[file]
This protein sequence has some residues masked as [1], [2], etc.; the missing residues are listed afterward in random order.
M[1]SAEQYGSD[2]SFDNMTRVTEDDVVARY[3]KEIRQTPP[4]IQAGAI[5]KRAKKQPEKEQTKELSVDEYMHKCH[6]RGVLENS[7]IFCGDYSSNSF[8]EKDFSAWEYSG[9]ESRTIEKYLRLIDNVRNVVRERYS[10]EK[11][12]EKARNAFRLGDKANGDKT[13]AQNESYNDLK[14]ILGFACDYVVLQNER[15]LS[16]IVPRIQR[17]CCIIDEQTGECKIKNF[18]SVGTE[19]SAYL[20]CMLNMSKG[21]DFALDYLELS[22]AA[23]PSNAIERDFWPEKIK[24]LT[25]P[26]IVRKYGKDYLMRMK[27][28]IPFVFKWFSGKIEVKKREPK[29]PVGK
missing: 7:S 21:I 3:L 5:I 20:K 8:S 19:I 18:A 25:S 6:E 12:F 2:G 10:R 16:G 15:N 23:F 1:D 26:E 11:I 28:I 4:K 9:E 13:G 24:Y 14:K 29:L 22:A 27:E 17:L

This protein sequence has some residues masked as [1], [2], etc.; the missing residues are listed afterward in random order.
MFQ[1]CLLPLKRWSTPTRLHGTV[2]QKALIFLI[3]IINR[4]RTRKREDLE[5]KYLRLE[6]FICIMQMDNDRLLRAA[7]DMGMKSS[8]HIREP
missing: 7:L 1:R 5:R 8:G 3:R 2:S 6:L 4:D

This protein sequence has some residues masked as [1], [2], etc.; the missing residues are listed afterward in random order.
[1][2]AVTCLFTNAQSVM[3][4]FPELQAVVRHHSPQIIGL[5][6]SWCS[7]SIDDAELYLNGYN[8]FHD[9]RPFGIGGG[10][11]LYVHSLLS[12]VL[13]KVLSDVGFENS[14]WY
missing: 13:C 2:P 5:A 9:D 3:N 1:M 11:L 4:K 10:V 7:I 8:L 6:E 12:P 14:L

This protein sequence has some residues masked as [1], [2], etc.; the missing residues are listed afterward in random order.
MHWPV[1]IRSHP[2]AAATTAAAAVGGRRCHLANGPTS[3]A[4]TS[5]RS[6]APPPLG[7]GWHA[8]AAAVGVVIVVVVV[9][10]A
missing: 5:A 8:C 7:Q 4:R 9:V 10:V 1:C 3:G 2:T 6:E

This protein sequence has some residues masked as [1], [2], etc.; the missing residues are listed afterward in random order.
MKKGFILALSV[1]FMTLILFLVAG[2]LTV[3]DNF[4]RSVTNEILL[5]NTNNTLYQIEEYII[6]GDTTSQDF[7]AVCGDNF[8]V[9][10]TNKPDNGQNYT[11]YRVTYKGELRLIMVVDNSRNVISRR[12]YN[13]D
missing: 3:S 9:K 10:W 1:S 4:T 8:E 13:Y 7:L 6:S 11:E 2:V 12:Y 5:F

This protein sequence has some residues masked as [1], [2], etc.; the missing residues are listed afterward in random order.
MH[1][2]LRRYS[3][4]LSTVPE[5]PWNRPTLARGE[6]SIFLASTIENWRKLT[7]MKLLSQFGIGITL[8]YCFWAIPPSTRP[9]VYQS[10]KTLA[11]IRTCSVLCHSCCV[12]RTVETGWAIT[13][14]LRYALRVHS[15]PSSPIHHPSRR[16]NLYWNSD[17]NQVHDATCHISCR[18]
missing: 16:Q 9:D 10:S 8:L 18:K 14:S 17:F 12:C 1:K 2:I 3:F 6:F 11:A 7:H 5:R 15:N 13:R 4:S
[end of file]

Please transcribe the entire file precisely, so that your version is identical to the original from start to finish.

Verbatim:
This protein sequence has some residues masked as [1], [2], etc.; the missing residues are listed afterward in random order.
M[1]SAEQYGSD[2]SFDNMTRVTEDDVVARY[3]KEIRQTPP[4]IQAGAI[5]KRAKKQPEKEQTKELSVDEYMHKCH[6]RGVLENS[7]IFCGDYSSNSF[8]EKDFSAWEYSG[9]ESRTIEKYLRLIDNVRNVVRERYS[10]EK[11][12]EKARNAFRLGDKANGDKT[13]AQNESYNDLK[14]ILGFACDYVVLQNER[15]LS[16]IVPRIQR[17]CCIIDEQTGECKIKNF[18]SVGTE[19]SAYL[20]CMLNMSKG[21]DFALDYLELS[22]AA[23]PSNAIERDFWPEKIK[24]LT[25]P[26]IVRKYGKDYLMRMK[27][28]IPFVFKWFSGKIEVKKREPK[29]PVGK
missing: 7:S 21:I 3:L 5:I 20:K 8:S 19:I 18:A 25:S 6:E 12:F 2:G 10:R 16:G 15:N 23:F 1:D 26:E 11:I 28:I 4:K 9:E 13:G 24:Y 14:K 29:L 22:A 27:E 17:L

This protein sequence has some residues masked as [1], [2], etc.; the missing residues are listed afterward in random order.
MFQ[1]CLLPLKRWSTPTRLHGTV[2]QKALIFLI[3]IINR[4]RTRKREDLE[5]KYLRLE[6]FICIMQMDNDRLLRAA[7]DMGMKSS[8]HIREP
missing: 7:L 1:R 5:R 8:G 3:R 2:S 6:L 4:D

This protein sequence has some residues masked as [1], [2], etc.; the missing residues are listed afterward in random order.
[1][2]AVTCLFTNAQSVM[3][4]FPELQAVVRHHSPQIIGL[5][6]SWCS[7]SIDDAELYLNGYN[8]FHD[9]RPFGIGGG[10][11]LYVHSLLS[12]VL[13]KVLSDVGFENS[14]WY
missing: 13:C 2:P 5:A 9:D 3:N 1:M 11:L 4:K 10:V 7:I 8:L 6:E 12:P 14:L

This protein sequence has some residues masked as [1], [2], etc.; the missing residues are listed afterward in random order.
MHWPV[1]IRSHP[2]AAATTAAAAVGGRRCHLANGPTS[3]A[4]TS[5]RS[6]APPPLG[7]GWHA[8]AAAVGVVIVVVVV[9][10]A
missing: 5:A 8:C 7:Q 4:R 9:V 10:V 1:C 3:G 2:T 6:E

This protein sequence has some residues masked as [1], [2], etc.; the missing residues are listed afterward in random order.
MKKGFILALSV[1]FMTLILFLVAG[2]LTV[3]DNF[4]RSVTNEILL[5]NTNNTLYQIEEYII[6]GDTTSQDF[7]AVCGDNF[8]V[9][10]TNKPDNGQNYT[11]YRVTYKGELRLIMVVDNSRNVISRR[12]YN[13]D
missing: 3:S 9:K 10:W 1:S 4:T 8:E 13:Y 7:L 6:S 11:E 2:V 12:Y 5:F

This protein sequence has some residues masked as [1], [2], etc.; the missing residues are listed afterward in random order.
MH[1][2]LRRYS[3][4]LSTVPE[5]PWNRPTLARGE[6]SIFLASTIENWRKLT[7]MKLLSQFGIGITL[8]YCFWAIPPSTRP[9]VYQS[10]KTLA[11]IRTCSVLCHSCCV[12]RTVETGWAIT[13][14]LRYALRVHS[15]PSSPIHHPSRR[16]NLYWNSD[17]NQVHDATCHISCR[18]
missing: 16:Q 9:D 10:S 8:L 18:K 14:S 17:F 12:C 1:K 2:I 3:F 6:F 11:A 7:H 5:R 15:N 13:R 4:S